• How do you decide when to disrupt, and when to play it safe?
  • How would you like to manage challenge or confrontation? What steps can you take to make that happen?

3. “Preparation is the golden rule” to “Prep AND improv are key”

I am a big fan of preparation – I think it can do wonders to the quality of our  work and the delivery of it. That said, anything can be taken to an extreme where it starts to lose its intended value. We need to engage preparation and improvisation.

Consider Allana, an experienced senior manager who came to coaching to improve her ability to inspire her team and gain recognition in her organization. She spent so long preparing slides for meetings that her delivery “didn’t inspire and bring others along.”

I asked her to describe her process in preparing for important meetings. Upon reflection, Allana realized that her go-to process relied on crafting “a perfect presentation… thoroughly researched and covering every possible contingency.” This perfectionism and data-focus meant that Allana’s presentations were overworked and turgid. She missed opportunities to engage and inspire her team and audience, and she skimped on time to rehearse and hone her delivery skills, making her “stiff and uninspiring.”

I asked Allana to reflect on the following questions – which you can use, too:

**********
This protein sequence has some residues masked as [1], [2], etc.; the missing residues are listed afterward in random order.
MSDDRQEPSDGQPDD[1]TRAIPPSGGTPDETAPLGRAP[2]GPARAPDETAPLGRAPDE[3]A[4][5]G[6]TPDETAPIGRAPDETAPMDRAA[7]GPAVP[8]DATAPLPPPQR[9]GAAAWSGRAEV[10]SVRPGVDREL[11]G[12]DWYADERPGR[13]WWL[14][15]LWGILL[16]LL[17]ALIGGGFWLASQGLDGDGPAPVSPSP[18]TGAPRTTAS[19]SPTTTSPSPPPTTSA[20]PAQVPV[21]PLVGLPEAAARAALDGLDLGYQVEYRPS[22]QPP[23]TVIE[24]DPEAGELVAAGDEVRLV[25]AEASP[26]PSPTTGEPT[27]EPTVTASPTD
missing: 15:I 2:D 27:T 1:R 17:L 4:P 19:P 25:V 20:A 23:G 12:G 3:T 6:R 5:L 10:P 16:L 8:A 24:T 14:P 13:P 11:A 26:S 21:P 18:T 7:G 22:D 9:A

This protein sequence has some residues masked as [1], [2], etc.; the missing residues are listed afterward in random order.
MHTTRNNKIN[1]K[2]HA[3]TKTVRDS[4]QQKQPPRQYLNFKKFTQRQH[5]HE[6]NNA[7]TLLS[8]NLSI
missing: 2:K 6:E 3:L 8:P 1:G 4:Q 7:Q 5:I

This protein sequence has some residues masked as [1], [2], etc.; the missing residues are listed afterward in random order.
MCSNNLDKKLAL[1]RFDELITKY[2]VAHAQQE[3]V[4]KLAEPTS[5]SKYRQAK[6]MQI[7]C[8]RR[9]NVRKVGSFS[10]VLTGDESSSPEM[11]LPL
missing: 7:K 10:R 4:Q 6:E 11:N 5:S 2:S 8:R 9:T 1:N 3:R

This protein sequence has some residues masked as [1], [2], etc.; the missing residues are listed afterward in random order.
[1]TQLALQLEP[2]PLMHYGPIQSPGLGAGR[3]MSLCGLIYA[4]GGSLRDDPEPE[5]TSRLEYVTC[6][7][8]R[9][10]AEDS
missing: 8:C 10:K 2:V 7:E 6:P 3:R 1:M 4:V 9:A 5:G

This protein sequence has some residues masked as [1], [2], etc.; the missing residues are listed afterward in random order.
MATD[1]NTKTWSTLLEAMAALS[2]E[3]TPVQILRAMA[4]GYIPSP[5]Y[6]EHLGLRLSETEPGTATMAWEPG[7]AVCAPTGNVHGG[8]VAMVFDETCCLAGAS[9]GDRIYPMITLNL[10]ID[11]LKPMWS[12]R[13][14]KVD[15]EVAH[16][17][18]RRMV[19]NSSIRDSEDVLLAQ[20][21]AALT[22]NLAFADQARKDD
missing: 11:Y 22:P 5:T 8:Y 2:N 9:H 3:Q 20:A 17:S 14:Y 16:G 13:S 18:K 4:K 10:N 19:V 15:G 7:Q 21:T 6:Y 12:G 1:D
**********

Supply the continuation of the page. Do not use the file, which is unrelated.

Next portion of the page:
• What else could you do to increase your chance of success?
  • Approached with the goal of inspiring others, what would the process look like?
  • If you spent 20% less time perfecting, what would be different?

Allana decided to set an intention to focus on inspiring, engaging and mentoring her team. She also set an intention for her leadership based on what she wanted to achieve – i.e. the ability to inspire and influence.


As Marshal Goldsmith says: “what got you here won’t get you there.” Career advancement, pay rises, and transitions into leadership require more than just preparation and hard work. Additional tools enable us to navigate workplaces that require and reward visibility, risk-taking, and flexibility.

Whilst school may be out for many of us, we have the opportunity to continue our learning forever.


Please note that an earlier version of this post appeared in Forbes.